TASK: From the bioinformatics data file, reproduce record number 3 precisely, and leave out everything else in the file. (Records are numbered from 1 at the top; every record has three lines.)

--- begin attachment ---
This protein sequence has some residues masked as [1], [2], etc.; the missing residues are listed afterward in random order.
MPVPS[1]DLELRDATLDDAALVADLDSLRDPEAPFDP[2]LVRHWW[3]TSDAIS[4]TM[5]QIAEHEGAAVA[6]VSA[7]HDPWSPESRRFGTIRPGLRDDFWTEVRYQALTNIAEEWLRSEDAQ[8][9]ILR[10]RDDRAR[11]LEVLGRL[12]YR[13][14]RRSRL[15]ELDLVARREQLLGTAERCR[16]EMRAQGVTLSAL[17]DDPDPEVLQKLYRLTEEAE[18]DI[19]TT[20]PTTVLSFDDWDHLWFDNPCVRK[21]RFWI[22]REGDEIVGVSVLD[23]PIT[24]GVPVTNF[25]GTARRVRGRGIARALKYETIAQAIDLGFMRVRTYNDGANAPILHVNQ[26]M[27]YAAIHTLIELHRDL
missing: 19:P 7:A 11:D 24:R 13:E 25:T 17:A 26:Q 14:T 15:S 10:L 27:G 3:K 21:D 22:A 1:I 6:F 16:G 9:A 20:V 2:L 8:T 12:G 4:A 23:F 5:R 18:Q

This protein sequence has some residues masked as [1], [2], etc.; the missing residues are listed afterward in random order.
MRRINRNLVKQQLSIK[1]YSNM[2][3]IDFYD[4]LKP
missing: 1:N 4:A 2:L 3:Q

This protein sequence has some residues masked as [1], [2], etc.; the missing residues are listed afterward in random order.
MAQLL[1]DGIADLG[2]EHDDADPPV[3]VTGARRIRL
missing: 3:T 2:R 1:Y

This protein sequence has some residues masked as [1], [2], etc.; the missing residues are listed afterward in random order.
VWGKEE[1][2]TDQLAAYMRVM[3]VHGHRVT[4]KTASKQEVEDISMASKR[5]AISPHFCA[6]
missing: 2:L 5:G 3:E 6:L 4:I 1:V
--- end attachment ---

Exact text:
This protein sequence has some residues masked as [1], [2], etc.; the missing residues are listed afterward in random order.
MAQLL[1]DGIADLG[2]EHDDADPPV[3]VTGARRIRL
missing: 3:T 2:R 1:Y